Former BNP leader Nick Griffin and Britain First founder Jim Dowson will be the best known (to HOPE not hate readers at least) of the foreign extremist residents in Budapest, but they are not alone.
Hungary’s emergence as the bolthole of choice was first raised by HOPE not hate in 2015, after Dowson told an infamous far-right conference in St. Petersburg that he was fleeing “persecution” in Northern Ireland. Of course, the reality was that he was also escaping diminishing political returns, ridicule and potential imprisonment as a result of his entanglement with his hastily aborted Britain First.
The far more tolerant political atmosphere in Hungary is contrasted with western Europe and the generally-held belief that a combination of demographics and the size of Muslim communities makes the situation in western Europe irreversible.
For the likes of Dowson and Griffin, there is little reason to be fighting elections any longer and building new parties to challenge the “destruction” of their homelands. Those battles were lost.
Western Europe, its democracies, NGOs and its European Union represent a cultural and social setup that they believe has destroyed their lives and political opportunities. The emergence of populism and short-lived ‘counter-jihadism’ only further isolated them and their radical ideas.
In a pugnacious interview that Griffin would later give (skilfully refereed by a man from the Daily Telegraph), he lamented that the wider right’s tight embrace of economic and fiscal conservatism (which manifested itself in Britain around UKIP) had been his political death knell. So too, physically, was the rise of the English Defence League (EDL) that he describes (and its founder Stephen Yaxley-Lennon) as “moronic.”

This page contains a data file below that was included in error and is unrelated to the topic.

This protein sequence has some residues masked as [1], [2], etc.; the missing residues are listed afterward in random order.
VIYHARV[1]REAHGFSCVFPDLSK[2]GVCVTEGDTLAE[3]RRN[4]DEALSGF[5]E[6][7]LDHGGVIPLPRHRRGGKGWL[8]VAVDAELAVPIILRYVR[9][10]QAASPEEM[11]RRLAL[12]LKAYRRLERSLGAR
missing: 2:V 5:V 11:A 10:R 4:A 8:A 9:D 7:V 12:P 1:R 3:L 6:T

The defeat of Geert Wilders in the Dutch elections was no body blow to Griffin either. He merely went onto Twitter to exhort defeated Dutch racists – and those elsewhere who clung to hope on the result – to abandon western Europe entirely. “Head for Hungary, Poland, Serbia, Belarus and Slovakia,” he advised.
For Griffin and his German, Swedish, French and Italian friends now beginning to be denizens of Hungary, the “fight” there is far from over. Between them – hardened nationalists who embrace an idea of Europeanism almost alien in the cities from which they fled – they believe that in Hungary they can forge and enforce a culture that is white, illiberal, impenetrable and Christian.
There will be no place, either, for the so-called alt-right. The alt-right’s cold and hardened conservative intellectualism and almost “cosmopolitan” behaviour is anathema to the austere fascist radicalism a young Nick Griffin and his cohorts tried and failed to fashion in the 1980s.
Dowson, whose money and enterprising nature has set this whole Hungarian wheel in motion, maintains however that he would still rather have a Conservative Muslim for a neighbour than a homosexual or “an abortionist.”
Hungary’s Prime minister, Viktor Orbán, cheered on by the likes of Breitbart and Donald Trump for his “populist rebellion against globalism and the élites”, is an, as yet, undetermined friend or foe to the fascists.
But the political, social and economic conditions must mean something to them. Even the alt-right, with whom the likes of Griffin and Dowson share rumpled social and ideological bedding, is also looking for an Hungarian hideout.
For 2017, Orbán and his governing party Fidesz have promised more “rebellion” against what Orbán calls “multilateralism” in western Europe. This will include continued suffocation of free speech, further harsh treatment of refugees and minorities as well as an all-out assault on any semblance or remnants of liberal, civil, democratic society.
It is this that has placed Hungary, front and centre, as the latest repository for the forlorn hopes and dreams of the far right.